Another day, another rosy sports team economic impact study (Ottawa Senators edition)

The University of Ottawa released a study yesterday on the economic impact of the Ottawa Senators on the Ottawa metro area, and you can probably predict what it said, especially if I tell you that it was mostly drawn from figures provided by the team. But, sure, here’s the study’s nut graf:

As reported in Table 2.4, the estimated annual economic impact of SSE on the Ottawa-Gatineau CMA is $204 million (direct and indirect) based on a direct financial impact of an estimated $100 million. An extensive list of intangible benefits for the CMA was also measured and provides evidence of the importance of SSE to the local market.

As in most team-supported economic studies, there’s a lot to question here — for starters, more than half that direct financial impact ($55 million) is supposed to come from spending by visitors from outside the city, but given the team sells around 800,000 tickets a year, 25% of them to out-of-town visitors, that would mean non-Ottawans are averaging $275 in spending apiece on going to hockey games, which seems more than a little steep. Not to mention that it would require all those ticket buyers to be in Ottawa solely to see hockey, which also seems like a reach.

But rather than picking apart this report in detail (you’re welcome to do that yourself; PDF is here), I’m more interested in why on earth it’s being issued now in the first place. The Senators aren’t looking for a new arena or threatening to skip town — their arena is just 18 years old and they own it, so it’s not like they could easily up and leave even if they wanted to. (If the Senators left, their arena operations arm would just be left with a bunch of empty dates to fill.) There was a flurry of complaint from team owner Eugene Melnyk last summer about the city allowing a new casino at a nearby racetrack and not allowing him to build one, so maybe this is part of a late-breaking plan to get his own self one of them casino licenses, too? Or maybe he’s out to get one of those Florida Panthers-style “give us money to subsidize our operations for no real reason other than that we want it” deals? Or maybe, given that the U of Ottawa report says it was delayed because last season’s NHL lockout left it without enough good data, this was just meant as ammunition for last year’s casino fight, but arrived too late to make a difference. Guess we’ll find out soon enough.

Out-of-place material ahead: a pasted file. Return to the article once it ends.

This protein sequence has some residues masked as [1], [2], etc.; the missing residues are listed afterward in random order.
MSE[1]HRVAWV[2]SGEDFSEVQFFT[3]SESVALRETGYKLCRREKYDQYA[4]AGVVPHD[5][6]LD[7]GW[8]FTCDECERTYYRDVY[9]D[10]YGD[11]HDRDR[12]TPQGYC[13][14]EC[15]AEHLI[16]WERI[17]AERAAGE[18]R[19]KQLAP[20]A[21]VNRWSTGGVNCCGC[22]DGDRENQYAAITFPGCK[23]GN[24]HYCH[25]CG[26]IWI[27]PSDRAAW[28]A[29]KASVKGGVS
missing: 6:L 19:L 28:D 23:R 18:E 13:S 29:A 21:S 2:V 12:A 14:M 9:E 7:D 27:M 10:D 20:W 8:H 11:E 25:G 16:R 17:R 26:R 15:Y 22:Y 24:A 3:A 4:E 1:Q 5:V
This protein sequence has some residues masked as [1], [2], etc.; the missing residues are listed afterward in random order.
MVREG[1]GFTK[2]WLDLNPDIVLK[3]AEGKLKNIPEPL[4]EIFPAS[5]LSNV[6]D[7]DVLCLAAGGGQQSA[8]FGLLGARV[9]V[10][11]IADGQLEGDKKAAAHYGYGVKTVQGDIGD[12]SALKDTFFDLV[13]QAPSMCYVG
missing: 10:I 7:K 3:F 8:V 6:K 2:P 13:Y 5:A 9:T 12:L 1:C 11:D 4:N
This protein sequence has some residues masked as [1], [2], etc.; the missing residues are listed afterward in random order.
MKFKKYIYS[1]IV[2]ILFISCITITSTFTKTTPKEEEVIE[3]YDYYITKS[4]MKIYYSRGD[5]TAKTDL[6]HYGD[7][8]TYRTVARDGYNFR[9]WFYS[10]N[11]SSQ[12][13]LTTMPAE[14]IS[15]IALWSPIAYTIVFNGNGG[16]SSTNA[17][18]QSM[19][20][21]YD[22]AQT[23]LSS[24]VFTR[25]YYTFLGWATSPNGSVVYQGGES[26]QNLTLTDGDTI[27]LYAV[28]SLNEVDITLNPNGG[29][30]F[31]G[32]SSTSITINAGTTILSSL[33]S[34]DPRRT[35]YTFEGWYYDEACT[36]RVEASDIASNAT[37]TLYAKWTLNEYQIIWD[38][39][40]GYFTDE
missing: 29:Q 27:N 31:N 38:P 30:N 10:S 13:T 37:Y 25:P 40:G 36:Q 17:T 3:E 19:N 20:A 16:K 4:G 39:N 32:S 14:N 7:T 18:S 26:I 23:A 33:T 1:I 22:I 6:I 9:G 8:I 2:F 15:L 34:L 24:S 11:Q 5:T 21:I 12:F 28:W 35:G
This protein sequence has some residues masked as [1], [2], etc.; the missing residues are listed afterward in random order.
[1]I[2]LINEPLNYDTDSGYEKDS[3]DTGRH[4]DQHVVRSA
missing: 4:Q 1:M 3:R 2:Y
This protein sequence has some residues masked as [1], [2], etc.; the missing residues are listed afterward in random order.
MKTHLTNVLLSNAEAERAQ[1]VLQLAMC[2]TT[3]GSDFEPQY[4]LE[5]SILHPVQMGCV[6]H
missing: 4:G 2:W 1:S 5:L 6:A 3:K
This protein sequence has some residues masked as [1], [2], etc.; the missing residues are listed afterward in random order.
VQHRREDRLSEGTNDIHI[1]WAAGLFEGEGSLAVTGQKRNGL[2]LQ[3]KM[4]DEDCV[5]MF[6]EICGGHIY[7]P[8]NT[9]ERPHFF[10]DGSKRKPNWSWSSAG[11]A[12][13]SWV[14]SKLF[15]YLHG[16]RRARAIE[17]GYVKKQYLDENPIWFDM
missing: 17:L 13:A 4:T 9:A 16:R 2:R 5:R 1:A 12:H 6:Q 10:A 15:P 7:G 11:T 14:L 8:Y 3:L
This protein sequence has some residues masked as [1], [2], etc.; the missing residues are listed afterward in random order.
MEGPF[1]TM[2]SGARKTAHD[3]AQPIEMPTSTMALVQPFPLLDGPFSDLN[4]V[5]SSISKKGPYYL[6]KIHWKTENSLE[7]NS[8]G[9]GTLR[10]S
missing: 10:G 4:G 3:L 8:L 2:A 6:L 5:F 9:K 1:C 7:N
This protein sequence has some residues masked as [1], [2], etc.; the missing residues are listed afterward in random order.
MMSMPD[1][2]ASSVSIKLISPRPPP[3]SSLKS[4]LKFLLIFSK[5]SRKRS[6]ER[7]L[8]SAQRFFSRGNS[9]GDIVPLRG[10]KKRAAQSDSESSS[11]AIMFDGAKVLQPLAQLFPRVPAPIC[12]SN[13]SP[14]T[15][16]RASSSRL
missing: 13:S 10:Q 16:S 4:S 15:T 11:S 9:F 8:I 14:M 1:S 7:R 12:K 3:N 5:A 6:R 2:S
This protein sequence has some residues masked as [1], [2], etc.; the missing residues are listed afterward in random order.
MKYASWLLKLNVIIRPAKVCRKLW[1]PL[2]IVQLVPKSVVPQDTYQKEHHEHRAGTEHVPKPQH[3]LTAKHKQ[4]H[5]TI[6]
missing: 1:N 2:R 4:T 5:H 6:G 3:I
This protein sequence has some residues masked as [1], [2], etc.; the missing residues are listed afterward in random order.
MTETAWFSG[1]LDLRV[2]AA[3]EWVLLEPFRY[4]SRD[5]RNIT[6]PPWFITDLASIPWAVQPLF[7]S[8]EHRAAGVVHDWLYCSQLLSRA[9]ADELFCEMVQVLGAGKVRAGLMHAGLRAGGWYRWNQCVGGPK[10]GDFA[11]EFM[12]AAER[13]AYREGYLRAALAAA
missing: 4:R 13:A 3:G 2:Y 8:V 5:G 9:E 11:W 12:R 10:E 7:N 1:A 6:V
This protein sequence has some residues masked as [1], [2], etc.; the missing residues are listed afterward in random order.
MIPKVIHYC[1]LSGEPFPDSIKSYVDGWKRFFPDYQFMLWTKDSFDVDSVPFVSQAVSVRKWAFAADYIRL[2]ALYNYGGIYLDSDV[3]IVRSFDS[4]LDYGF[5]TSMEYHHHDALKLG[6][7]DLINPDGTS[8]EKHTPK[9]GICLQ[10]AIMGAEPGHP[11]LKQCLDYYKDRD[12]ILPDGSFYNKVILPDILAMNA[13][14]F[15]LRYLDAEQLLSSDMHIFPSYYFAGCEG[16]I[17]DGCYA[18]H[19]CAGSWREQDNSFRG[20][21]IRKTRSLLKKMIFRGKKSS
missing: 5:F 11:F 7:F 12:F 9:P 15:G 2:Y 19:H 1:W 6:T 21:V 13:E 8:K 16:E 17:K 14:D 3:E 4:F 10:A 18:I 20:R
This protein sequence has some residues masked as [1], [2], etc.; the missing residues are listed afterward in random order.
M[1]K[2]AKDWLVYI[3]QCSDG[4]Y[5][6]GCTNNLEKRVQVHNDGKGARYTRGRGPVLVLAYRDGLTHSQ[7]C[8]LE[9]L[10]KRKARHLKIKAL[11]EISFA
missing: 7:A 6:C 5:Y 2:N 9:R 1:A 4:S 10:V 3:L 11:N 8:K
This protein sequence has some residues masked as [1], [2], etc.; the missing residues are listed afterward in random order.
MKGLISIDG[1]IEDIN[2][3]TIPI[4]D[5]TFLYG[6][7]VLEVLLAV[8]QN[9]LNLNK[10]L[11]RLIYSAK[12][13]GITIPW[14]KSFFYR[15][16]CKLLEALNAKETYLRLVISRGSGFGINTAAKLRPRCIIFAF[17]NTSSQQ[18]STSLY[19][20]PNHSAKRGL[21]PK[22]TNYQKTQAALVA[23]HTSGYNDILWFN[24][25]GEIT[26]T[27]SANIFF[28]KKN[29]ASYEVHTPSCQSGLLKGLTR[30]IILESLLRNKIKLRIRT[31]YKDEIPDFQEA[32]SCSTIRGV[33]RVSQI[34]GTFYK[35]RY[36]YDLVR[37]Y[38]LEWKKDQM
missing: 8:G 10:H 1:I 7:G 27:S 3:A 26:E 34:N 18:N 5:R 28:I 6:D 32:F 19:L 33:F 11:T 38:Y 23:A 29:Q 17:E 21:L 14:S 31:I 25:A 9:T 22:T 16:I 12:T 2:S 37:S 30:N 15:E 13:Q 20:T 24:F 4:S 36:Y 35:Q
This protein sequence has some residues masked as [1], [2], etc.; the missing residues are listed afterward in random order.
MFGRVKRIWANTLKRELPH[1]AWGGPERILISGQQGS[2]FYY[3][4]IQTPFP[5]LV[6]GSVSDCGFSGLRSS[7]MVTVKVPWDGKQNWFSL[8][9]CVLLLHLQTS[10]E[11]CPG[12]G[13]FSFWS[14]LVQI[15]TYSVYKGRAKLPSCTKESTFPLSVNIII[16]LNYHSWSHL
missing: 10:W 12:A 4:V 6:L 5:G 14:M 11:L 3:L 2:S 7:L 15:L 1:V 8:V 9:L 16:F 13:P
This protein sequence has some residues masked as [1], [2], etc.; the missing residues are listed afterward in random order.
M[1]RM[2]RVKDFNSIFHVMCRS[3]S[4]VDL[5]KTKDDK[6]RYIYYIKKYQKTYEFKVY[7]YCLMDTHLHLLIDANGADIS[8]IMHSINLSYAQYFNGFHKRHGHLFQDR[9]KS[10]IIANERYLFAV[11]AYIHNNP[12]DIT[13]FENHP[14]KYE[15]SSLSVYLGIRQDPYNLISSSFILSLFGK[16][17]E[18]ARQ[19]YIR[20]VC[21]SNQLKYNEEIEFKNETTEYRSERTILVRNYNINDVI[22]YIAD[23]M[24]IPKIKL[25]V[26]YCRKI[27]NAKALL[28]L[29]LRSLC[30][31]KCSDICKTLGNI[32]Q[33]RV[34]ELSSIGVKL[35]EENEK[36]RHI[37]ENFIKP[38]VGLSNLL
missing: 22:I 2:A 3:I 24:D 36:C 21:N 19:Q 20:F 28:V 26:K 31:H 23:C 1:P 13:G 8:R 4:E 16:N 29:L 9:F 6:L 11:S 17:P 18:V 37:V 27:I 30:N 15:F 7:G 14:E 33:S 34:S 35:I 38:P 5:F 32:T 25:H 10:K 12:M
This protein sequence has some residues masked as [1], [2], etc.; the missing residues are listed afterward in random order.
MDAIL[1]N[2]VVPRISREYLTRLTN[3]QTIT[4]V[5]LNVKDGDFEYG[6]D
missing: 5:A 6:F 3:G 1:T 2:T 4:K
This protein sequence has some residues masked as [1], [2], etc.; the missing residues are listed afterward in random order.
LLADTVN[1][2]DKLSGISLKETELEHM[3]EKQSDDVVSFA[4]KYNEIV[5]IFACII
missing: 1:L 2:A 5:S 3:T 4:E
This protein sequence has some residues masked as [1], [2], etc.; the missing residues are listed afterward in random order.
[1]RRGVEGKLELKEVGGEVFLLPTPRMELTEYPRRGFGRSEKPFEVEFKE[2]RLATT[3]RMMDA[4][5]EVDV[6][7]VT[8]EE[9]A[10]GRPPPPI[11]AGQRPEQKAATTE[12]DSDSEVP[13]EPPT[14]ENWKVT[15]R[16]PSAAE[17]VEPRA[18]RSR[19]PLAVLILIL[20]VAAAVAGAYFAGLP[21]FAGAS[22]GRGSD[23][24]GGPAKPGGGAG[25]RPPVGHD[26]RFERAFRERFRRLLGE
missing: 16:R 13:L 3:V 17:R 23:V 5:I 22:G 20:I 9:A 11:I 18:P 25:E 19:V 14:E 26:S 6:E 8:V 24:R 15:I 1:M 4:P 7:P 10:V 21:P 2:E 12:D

8 comments on “Another day, another rosy sports team economic impact study (Ottawa Senators edition)

  1. The problem with Ottawa is that it is STILL in the middle ages ! Gold medal game for the Olympics had the taps flowing in every city in every bar in Canada open early except Ottawa ! City clowncil keeps hiring quebers for Ottawa infrastructure, totally ignoring the people who actually LIVE in Ottawa who need jobs. Keep building stupid condos and ignore desperately needed affordable housing ! OTTAWA IS A SHXXHOLE !!!!!

  2. They are certainly looking for something. Ottawa has one of the lowest ticket prices in the league & take a guess at which Canadian team is the only one not to sell out every game? Winnipeg is also getting a healthy subsidy that Ottawa may try to replicate.

  3. “ONE HUNDRED MILLLLLION DOLLARS!”

    How come every time I read one of these studies, I immediately think of silly Mike Myers characters?

  4. Unfortunately, Ottawa is run by a bunch of IDIOTS at city clowncil ! It’s been like that for years. SHXXHOLE !!!!!!!!!!!!!!!!!

  5. This report is to good to be true.Just the charitable aspect of makes me laugh!You think there was no charity work done prior to the Send coming to Ottawa!!

    Sounds to me that Eugene will soon be looking for a tax break!!!!!

  6. 1) The work was initiated by the two university profs, and a huge number of students participated, that is why it was done now, because they approached the Sens and asked them to take part;

    2) “… that would mean non-Ottawans are averaging $275 in spending apiece on going to hockey game,” incorrect, if you read the report the cost of going to the game was not included in the impact as they made an assumption that the seat would be purchased by a local, the visitor spending (as is the norm in tourism) is calculated on money brought into the Capital – meals, hotel, shopping, etc. (travel was not included either as that money does not stay in the Capital);

    3) this is one of the more objective impact studies that I have read, and while you can poke holes in the methodology of any such study, I like that they took a look at the impact of the Foundation, arenas that have been built, etc., as well …

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